Rich Hofmann: Now we know why Matt Sandusky didn't testify

Posted: June 22, 2012

THE TESTIMONY was done, Jerry Sandusky had chosen not to take the stand in his defense, and both sides had rested. It was Wednesday afternoon. The trial was almost over, but it was impossible not to run the thing through your head, again and again: the wrenching testimony of the alleged victims, the sometimes ham-handed defense, all of it. And then it dawned on you.

There were a couple of obvious people who were not heard from. It just didn't make sense. Amid the parade of character witnesses, there were people — witnesses to showers, like former Penn State coach Tom Bradley — who should have been able to offer factual testimony to counter several claims made by the people accusing Sandusky of 48 counts of sexually abusing 10 young boys.

And there was one in particular.

Where was Matt?

Now, we know. Matt Sandusky, the 33-year-old adopted son, one of six adopted children, now also claims to have been abused by Jerry Sandusky. With that, the horror of this case officially knows no bounds.

"During the trial, Matt Sandusky contacted us and requested our advice and assistance in arranging a meeting with prosecutors to disclose for the first time in this case that he is a victim of Jerry Sandusky's abuse," said the statement released by two State College attorneys, Andrew Shubin and Justine Andronici. "At Matt's request, we immediately arranged a meeting between him and the prosecutors and investigators."

The statement did not say exactly when Matt came forward. No one knows how simple or complicated his story might be, or what kind of a witness he might make, or how the prosecution was forced to calculate in deciding to keep this story from the jury, which deliberated into the night Thursday.

Still, NBC has telecast quick video clips of a man it says is Matt Sandusky being hustled into and then out of the back door of the courthouse on Wednesday afternoon. He was surrounded by investigators from the prosecution. NBC has said that Matt would have testified in rebuttal if Jerry Sandusky had taken the stand.

And so, an awful story has just become impossible to process. And the worst part is that the jury, sequestered in deliberations, does not know.

At the very beginning of the trial, before the prosecution called its first witness, two of the people sitting in the section of the courtroom reserved for Sandusky's supporters were asked to leave: his wife, Dottie, and Matt. They left because they were potential witnesses.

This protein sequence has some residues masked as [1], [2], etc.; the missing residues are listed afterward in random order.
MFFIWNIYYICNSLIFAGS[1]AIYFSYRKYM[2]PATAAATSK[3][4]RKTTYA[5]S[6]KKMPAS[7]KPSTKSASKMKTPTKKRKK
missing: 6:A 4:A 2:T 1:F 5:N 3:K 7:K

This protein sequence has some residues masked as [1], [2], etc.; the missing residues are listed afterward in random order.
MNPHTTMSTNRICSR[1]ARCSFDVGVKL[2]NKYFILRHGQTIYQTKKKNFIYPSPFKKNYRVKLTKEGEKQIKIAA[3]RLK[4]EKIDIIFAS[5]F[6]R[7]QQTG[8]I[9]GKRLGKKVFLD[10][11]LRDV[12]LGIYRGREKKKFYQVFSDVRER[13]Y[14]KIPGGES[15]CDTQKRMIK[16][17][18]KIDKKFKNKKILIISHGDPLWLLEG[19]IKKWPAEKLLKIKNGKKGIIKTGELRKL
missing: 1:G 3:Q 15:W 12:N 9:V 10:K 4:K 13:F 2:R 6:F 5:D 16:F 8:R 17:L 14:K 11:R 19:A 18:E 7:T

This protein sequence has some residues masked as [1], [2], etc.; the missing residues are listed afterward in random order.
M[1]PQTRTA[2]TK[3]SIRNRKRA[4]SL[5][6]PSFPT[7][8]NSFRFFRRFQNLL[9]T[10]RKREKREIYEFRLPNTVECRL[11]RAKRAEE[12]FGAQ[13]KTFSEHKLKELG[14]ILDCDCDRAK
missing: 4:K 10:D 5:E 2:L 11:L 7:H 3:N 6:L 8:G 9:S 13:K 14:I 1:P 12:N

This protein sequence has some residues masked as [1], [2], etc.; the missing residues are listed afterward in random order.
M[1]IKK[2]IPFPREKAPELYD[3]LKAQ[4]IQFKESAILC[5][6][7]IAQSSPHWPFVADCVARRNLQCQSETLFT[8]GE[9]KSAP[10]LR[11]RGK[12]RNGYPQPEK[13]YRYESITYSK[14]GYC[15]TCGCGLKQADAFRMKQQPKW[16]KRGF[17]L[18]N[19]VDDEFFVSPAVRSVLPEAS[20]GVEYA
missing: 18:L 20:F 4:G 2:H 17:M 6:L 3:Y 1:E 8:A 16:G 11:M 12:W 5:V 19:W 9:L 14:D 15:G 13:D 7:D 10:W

Dottie was obvious. Matt was a different story. But it became clear quickly, when the first prosecution witness, known as alleged victim No. 4, described a scene in a Penn State shower where he, Matt and Jerry Sandusky were all naked and showering after playing racquetball.

No. 4 said that Jerry began what he called a "soap fight" involving liquid soap from a dispenser. Previously, he had described that as a routine prelude to being assaulted. When this soap fight started, he said, "At that point, Matt shut off the shower and left," going to another part of the locker room for a shower.

Asked to describe Matt's facial expression when the soap fight started, the alleged victim answered with a single word.

"Nervous," he said.

The working assumption was that Matt would come to the stand during the defense case and say he was not nervous. Sitting there with Dottie on the first day, and then as they both left the courtroom as potential witnesses, it must have been Matt's assumption, too.

So what happened? We know that his birth mother, Debra Long, has previously testified to a grand jury that she had suspicions about Sandusky. But we do not know when Matt changed his mind, or why he changed it, or what was the trigger, or what kind of hell he was ready to describe to the jury. The only certainty is that he did not testify after all.

So, where was Matt?

Simple question; heartbreaking answer.

Contact Rich Hofmann at hofmanr@phillynews.com, read his blog, The Idle Rich, at www.philly.com/TheIdleRich, or follow @theidlerich on Twitter. For recent columns, go to philly.com/RichHofmann. We invite you to comment on this story by clicking here. Comments will be moderated.

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